Jess Mauboy and producer Karl Zwicky on how the Seven Network series came about – and why it’s a big moment for diversity. By Caris Bizzaca.
The initial concept for The Secret Daughter couldn’t have been clearer: let’s build a show around Jessica Mauboy.
“Well, when the opportunity came to frame a drama around Jess Mauboy, you’d have to be mad not to go for it,” he says.
“She’s actually got a fantastic onscreen personality that people possibly haven’t seen as much of until they see this show.”
Many Australians would have first got to know Mauboy as one of the finalists on the 2006 series of Australian Idol. But it was her turn in Bran Nue Dae in 2009 and then in 2012 with The Sapphires, alongside Deborah Mailman, Miranda Tapsell and Shari Sebbens, that kicked off her acting career.
However with The Secret Daughter, Mauboy is making a return to the small screen – a move she didn’t consider lightly.
Mauboy says she had been concentrating on making music when the call came about The Secret Daughter.
“I ummed and ahhed about it,” she says. “But reading the story, it sounded exactly like my own personal journey and I wanted to share that.”
“Basically I came in the middle of it to express my journey and musical pathway. That was how it really evolved and became what it is now,” she says.
The Secret Daughter stars Mauboy as part-time country pub singer Billie Carter, whose chance meeting with a wealthy Sydney hotelier (played by Colin Friels) kicks off a series of life-changing events.
Zwicky says both Mauboy and set-up director Leah Purcell added an authenticity to The Secret Daughter that really took the six-part series to a new level.
“Leah Purcell who obviously is a fine actor… but also an outstanding director who was brilliant at working with Jess Mauboy in terms of getting the script to speak to her tongue without sounding forced,” he says.
Purcell, who Zwicky says has been “absolutely integral” in setting up the story and style of the show, was also hugely important to Mauboy as she adjusted to the pace of television.
“I feel like I’ve known Leah forever, just watching her on stage and working in incredible shows and stories,” she says. “And working with her for the very first time, it was just like a breath of fresh air and learning from her as I went.”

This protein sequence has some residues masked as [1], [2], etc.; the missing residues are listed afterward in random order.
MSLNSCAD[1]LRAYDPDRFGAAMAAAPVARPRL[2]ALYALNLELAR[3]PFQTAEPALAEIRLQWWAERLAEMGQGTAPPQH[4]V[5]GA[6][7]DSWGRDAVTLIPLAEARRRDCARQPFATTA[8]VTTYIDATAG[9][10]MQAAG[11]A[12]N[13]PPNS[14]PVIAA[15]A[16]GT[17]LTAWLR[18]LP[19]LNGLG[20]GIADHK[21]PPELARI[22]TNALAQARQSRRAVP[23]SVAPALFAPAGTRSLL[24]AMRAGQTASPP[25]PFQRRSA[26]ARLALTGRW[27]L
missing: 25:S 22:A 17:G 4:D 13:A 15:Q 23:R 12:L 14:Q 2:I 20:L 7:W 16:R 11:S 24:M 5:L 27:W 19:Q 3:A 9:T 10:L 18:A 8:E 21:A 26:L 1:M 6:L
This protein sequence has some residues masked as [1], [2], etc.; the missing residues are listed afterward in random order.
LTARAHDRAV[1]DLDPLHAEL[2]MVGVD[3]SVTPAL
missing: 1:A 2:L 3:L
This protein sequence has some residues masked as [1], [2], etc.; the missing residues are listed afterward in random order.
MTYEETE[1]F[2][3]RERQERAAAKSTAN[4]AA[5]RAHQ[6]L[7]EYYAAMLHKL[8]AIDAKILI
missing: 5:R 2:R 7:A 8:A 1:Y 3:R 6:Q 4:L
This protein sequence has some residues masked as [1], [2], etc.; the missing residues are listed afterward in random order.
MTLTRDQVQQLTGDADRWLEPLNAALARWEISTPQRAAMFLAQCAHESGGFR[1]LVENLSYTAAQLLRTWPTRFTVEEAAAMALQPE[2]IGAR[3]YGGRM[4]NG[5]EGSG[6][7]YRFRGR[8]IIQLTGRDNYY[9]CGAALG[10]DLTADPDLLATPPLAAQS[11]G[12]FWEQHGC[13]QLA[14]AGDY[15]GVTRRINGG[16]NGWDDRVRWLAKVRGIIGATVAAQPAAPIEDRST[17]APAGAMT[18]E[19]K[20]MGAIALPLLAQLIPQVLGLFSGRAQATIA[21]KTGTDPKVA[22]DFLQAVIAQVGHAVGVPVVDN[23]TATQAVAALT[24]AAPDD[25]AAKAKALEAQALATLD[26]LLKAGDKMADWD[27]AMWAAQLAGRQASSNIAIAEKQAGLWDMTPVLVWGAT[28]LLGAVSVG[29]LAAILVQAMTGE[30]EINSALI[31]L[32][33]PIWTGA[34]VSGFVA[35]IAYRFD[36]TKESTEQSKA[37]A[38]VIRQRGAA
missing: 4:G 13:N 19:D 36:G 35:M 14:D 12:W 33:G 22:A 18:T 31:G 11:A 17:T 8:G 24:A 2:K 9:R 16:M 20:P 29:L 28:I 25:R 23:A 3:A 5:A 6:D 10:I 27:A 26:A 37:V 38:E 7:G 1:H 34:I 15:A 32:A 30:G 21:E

For Mauboy, to be in something like The Secret Daughter, which is co-directed by an Indigenous woman and starring an Indigenous woman, is a big step forward.
“Definitely, it feels like a massive movement in terms of diversity and what we see on TV,” she says.
“These are really such powerful tools and they go a long way and I guess for me growing up I watched a lot of ABC and I saw a lot of diversity on that and for me that was everything.”
Mauboy says she can remember watching her Sapphires co-star Deborah Mailman as well as Purcell and “that was huge inspiration right there for me growing up watching TV”.
“Moving forward doing this show I wanted to help create that,” she says.
The 2002 study entitled Broadcast in Colour found that in 1992 there were no Indigenous Australians in sustaining roles on Australian TV. In 1999, there were two.
Now, Screen Australia’s report on diversity in Australian TV drama observed that from 2011 to 2015, 5% of main characters were Indigenous, despite making up 3% of the population.
The Secret Daughter, from a commercial broadcaster like Seven Network, is another positive step forward.
Zwicky says, “We’re not making a social issue show but of course, those are things that are still playing in the script and it’s great to bring them into mainstream entertainment.”
And there’s plenty of material for another season.
“The story in the first series is a set up for what challenges the character has,” Zwicky says. “There’s definitely opportunity and a wish for a second series because we can really expand where the characters can go.”
Mauboy says she would definitely return for round two, saying she felt like the three-month shoot flew by too quickly.
“For sure. That would be amazing,” she says.
“I haven’t heard anything yet but for me, having worked on this show for three months, I was quite sad (when it was) over.”
Mauboy can relive the magic all over again from October 3, when The Secret Daughter premieres on Seven Network after The X-Factor.